As most reasons to leave the house (much less travel to the big hubs) disappear, transit ridership is going down with it:
King County Metro has analyzed preliminary estimates and extrapolations to create an unofficial estimate of ridership. The results show an estimated 45% reduction in Metro bus ridership – or a drop of 185,000 riders, from an estimated 415,000 to 230,000 – on Thursday, March 12, compared to this time in 2019.Jeff Switzer, King County Metro
This is based on preliminary data, and therefore is not very precise. Nevertheless, the trend is unmistakable. For people interested in even smaller sample sizes, Jeff’s blog post shows the figures for some major routes. The 40, 70, and C are hit particular hard, while the A and 7 have drops below the mean.
I have a question out to Metro about how much this is costing them in terms of revenue. Given how little of fares are actually cash at the farebox, in the short term the hit should not be large. Much more significant is the presumable drop in sales tax collections. Should cuts become necessary, Jarrett Walker, as usual, has some good principles to use when cutting service in a pandemic.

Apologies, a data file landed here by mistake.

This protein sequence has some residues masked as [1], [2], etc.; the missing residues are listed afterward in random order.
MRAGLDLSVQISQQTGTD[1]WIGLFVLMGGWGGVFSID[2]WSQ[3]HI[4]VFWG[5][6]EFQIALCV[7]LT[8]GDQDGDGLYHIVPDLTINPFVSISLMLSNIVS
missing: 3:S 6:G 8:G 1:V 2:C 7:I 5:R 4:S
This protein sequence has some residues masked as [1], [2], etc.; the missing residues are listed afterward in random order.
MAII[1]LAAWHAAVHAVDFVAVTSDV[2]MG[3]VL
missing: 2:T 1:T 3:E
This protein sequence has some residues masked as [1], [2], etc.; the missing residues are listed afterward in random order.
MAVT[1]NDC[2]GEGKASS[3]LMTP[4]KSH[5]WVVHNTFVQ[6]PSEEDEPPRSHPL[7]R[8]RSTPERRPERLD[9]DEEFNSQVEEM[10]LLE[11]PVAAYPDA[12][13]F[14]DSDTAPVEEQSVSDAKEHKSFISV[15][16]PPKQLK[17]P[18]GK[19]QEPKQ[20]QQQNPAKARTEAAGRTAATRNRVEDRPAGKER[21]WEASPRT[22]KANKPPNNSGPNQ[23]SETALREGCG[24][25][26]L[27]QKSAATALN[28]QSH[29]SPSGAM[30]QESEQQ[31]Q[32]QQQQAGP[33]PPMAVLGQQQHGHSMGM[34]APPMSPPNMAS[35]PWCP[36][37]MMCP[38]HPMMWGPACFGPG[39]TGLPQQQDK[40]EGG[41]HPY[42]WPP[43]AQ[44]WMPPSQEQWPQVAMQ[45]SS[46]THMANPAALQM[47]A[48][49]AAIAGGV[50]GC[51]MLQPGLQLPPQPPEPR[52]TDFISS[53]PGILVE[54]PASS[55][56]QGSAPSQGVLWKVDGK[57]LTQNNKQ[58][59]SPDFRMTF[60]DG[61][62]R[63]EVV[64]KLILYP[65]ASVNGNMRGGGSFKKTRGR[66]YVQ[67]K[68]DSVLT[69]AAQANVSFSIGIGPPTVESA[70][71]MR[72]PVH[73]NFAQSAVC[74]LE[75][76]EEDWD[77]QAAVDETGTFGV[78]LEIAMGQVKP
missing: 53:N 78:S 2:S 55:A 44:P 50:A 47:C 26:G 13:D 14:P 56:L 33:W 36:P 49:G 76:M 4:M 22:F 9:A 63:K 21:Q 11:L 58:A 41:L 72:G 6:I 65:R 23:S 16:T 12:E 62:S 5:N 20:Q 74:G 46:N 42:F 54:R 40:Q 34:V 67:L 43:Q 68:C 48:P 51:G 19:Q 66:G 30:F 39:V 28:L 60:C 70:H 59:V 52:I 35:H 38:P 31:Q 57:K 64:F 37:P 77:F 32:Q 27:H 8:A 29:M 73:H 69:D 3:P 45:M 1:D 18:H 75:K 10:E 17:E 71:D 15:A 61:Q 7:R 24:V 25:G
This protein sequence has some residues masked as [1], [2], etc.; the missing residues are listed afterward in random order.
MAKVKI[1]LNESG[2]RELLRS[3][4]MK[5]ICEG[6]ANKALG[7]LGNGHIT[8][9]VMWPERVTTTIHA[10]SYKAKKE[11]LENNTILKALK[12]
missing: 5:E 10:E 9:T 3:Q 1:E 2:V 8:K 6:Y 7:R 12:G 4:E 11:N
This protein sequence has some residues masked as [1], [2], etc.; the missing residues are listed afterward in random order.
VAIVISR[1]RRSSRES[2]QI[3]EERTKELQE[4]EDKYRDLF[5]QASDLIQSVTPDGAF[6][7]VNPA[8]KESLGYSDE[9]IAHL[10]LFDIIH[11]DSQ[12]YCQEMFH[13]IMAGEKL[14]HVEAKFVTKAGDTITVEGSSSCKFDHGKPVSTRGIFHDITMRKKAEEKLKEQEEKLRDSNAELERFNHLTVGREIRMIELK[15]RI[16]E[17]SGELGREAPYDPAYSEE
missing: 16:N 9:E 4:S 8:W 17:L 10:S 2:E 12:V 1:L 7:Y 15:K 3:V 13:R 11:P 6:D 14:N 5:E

Relatedly, the monorail shut down Monday night after a 95% fall in ridership.
Finally, kudos to Metro for suspending some of their usual data hygiene to get us this data almost immediately after the time in question. Their agility will allow necessary decisions to be made with the most transparency possible.